Sweden proves Piketty "unrealistic and ahistorical"

Andreas Bergh

Capitalism can create prosperity only if there is a clear separation between the market and the political sphere, argues Andreas Bergh in his new book Sweden and the Revival of the Capitalist Welfare State (Edward Elgar Publishing, 2014).

2014-01 IFN Newsletter No. 1, 2014

Market power reduces incentives to invest in nuclear power

Sven-Olof Fridolfsson

The debate about nuclear power focuses mostly on safety, environmental costs for nuclear waste and climate benefits due to reduced carbon emissions. A further potentially important aspect is the consequences associated with the concentrated ownership structure of Nordic electricity plants, including the Swedish nuclear power plants. In this article, Sven-Olof Fridolfsson examines the contested issue of whether market power may lead to underinvestment in nuclear power.

2014-05 IZA World of Labor 2014:38

How Labor Market Institutions Affect Job Creation and Productivity Growth

Magnus Henrekson

Economic growth necessitates extensive churning and restructuring, the bulk of which is about shifts from less to more successful firms within the same industry. Labor market institutions favoring reallocation and dynamism include portability of tenure rights, fully actuarial and portable pension plans, a full decoupling of health insurance from the current employer, decentralized and individualized wage-setting arrangements and government income insurance systems that encourage activation, mobility and risk-taking.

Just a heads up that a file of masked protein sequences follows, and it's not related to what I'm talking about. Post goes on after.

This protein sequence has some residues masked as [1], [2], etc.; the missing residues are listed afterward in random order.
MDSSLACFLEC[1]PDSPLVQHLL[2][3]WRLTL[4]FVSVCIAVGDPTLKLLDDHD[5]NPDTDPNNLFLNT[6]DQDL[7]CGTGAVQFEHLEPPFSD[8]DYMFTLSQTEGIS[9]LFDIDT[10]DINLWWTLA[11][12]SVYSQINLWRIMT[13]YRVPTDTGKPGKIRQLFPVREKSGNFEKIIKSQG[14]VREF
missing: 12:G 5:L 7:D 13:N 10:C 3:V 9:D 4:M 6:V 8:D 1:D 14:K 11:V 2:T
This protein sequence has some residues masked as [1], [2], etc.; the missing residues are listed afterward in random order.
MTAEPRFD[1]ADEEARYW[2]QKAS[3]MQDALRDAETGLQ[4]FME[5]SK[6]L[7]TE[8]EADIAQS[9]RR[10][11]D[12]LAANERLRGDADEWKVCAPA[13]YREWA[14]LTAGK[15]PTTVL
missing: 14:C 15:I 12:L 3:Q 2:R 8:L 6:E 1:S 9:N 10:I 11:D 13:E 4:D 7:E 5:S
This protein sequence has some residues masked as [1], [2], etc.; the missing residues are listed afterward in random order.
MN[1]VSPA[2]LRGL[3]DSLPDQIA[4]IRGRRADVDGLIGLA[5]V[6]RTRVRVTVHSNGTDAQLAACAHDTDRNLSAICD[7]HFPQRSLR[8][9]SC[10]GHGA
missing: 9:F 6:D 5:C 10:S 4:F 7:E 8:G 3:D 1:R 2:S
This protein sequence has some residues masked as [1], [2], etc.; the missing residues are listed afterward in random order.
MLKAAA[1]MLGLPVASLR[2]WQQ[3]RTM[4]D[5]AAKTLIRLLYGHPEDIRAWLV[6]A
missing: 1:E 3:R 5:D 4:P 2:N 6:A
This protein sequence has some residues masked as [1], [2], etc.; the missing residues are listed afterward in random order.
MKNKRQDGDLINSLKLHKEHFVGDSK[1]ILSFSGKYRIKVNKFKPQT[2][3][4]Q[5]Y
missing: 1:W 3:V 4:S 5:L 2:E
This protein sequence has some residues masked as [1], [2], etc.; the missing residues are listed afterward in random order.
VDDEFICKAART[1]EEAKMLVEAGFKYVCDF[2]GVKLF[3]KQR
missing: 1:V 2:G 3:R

2013-02 IFN Newsletter No. 2, 2013

Effects of Privatisation on Competition and Efficiency

Fredrik Heyman, Pehr-Johan Norbäck and Lars Persson

In this report, the researchers show that privatisations in Sweden have had a positive effect on productivity development but a negative effect on product market competition. These increases in productivity often arise before the actual acquisition. This finding suggests that studies investigating the effects of privatisations at the point in time of the acquisition may underestimate the improvements in efficiency.